Trek's Remedy platform has gone through a handful of iterations since it was introduced back in 2008, but it's always been their ready-for-anything all-mountain machine with enough travel to get you out of trouble but not enough to keep you from wanting to pedal it up the side of a mountain. For 2019, Trek is introducing an entirely new Remedy frame that, while looking a lot like its predecessor, sports some noteworthy changes, especially in the geometry and suspension departments.
First things first: rear wheel travel is still 150mm, there's 160mm on tap up front, and it's rolling on 27.5'' wheels with high-volume 2.6'' wide rubber straight from Trek. There's enough room for a 2.8'' wide tire out back, too, but if 29ers are your thing, you'll have to look at the Slash as they're not going to go on the Remedy.
Intended use: all-mountain / enduro
Fork travel: 160mm
Wheel size: 27.5''
Frame construction: carbon fiber or aluminum
Head angle: 65.5 or 66-degrees
Reach: 455 - 461 (19.5'')
Sizes: 15.5, 17.5, 18.5, 19.5, and 21.5''
Weight: 28lb 15oz (9.9 model, as pictured w/o pedals)
MSRP: $3,299 USD - $6,999 USD
More info: www.trekbikes.com
There are five Remedy models to pick from, with the top-tier 9.9 model shown here going for $6,999 USD. The other two carbon models, the 9.8 and 9.7, cost $5,499 and $3,999. If aluminum is in your future, you can choose between the $3,799 Remedy 8 or the Remedy 7 for $3,299 USD.
Trek has long used their Active Braking Pivot, four-bar layout, and it's what you'll find employed on all of their high-end full-suspension bikes from the Session downhill sled to their Top Fuel cross-country racer. It's also what you'll find on the back of the 2019 Remedy but with a twist. Gone is the Full Floater design that saw the shock's lower mount sit on an extension of the chainstays rather than the front triangle.
Instead, Trek has gone back to a more traditional solid lower mount for the 2019 Remedy after many years of extolling the virtues of the Full Floater setup.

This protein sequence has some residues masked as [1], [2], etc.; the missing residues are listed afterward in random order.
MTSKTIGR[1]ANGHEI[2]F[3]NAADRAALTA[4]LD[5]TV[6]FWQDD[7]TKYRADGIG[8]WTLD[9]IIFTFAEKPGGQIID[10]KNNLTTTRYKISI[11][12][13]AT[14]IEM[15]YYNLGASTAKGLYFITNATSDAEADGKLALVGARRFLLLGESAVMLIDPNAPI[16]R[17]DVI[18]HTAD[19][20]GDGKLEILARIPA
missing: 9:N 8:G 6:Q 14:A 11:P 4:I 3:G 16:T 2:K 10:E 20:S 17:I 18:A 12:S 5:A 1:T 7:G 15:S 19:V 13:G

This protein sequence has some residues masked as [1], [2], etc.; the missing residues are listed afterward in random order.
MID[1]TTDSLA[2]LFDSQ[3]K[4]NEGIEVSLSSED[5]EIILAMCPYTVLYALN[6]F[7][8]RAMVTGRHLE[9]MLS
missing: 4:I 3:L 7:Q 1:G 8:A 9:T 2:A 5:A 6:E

So, what gives with ditching the Full Floater? Shock technology, apparently, which has gotten much better over the years, especially when it comes to air springs. ''More responsive dampers, along with more refined air springs like DebonAir, offer the tuning ability and performance benefits our engineers originally sought to achieve with Full Floater,'' Trek said of their move away from the floating shock layout.
Their reasoning comes down to rigidity: ''The fixed mount opens up the lower frame area, giving us more opportunity to design a stronger, stiffer frame and chainstays. This also gives us more flexibility to accommodate larger, more capable shocks. All of these effects are experienced most dramatically on long travel bikes, like Remedy and Slash.'' Does it make a difference? I've got a 2019 Remedy 9.9 in my stable right now, and have years of experience on previous iterations of the bike, so I'll be able to find out soon.
Trek is also employing the RE:aktiv valve
, as well as a thru-shaft shock design that ditches the internal floating piston to lower friction. I won't add extra words about either, but Mike Kazimer covered the thru-shaft design
, albeit on a Fox shock, awhile back. Check that out to learn more.
A bike can't be new if it's not stiffer and lighter, so the new Remedy is stiffer and lighter, of course. Trek isn't making any wild claims, however, with a 5-percent gain in rigidity and 100-grams shaved from the frame compared to the 2017 version. Small beans, really, but all the beans add up over time, and let's not forget that the beans have been adding up since 2008 when the Remedy was first introduced as a 150mm, 26'' wheeled, alloy-framed all-mountain bike. I smell an article idea: 2008 Remedy versus the 2019 Remedy - What do the beans do?
With the wheel size and travel staying the same for 2019, The biggest change has to be geometry, and Trek had revised it yet again to keep the Remedy in-line with what we expect from a 150mm-travel bike. In 2017, the Remedy was rocking a 66-degree front end (in the slackest setting) and it had a reach of 447mm to 458mm for the 19.5'' frame. The new Remedy goes even slacker, with a 65.5-degree head angle, a 1-degree steeper seat angle, and the reach stays basically the same.
Riders can also tinker with the geo by flipping the Mino Link pivot hardware around (they hold the rocker arm to the seatstays) to steepen the bike by 0.5-degree and lift the bottom bracket from 349mm to 356mm.
Other things... You can go as big as a 36-tooth 'ring, and as small as a 180mm rotor out back via a post mount. There are a few threaded holes on the underside of the top tube that are designed to work with Wolf Tooth's B-Rad tool kit system, too, so you won't need to stuff your pockets or wear a backpack if you're not into that.
There is something else to note as well, with Trek not doing any women-specific models of the Remedy. I'll give the floor to them on that one: ''Market research and rider feedback has indicated that aggressive female riders want the same geometry and performance as the main line. We’ve also found that, while many female riders love our “women’s” colorways, just as many prefer the main line paint colors. Rather than offering separate “women’s” colorways, we’re giving ALL riders more selection by offering every model in two colors to suit a variety of tastes, regardless of gender. We’ve also improved the fit of the smallest 15.5” size so it works for more riders.''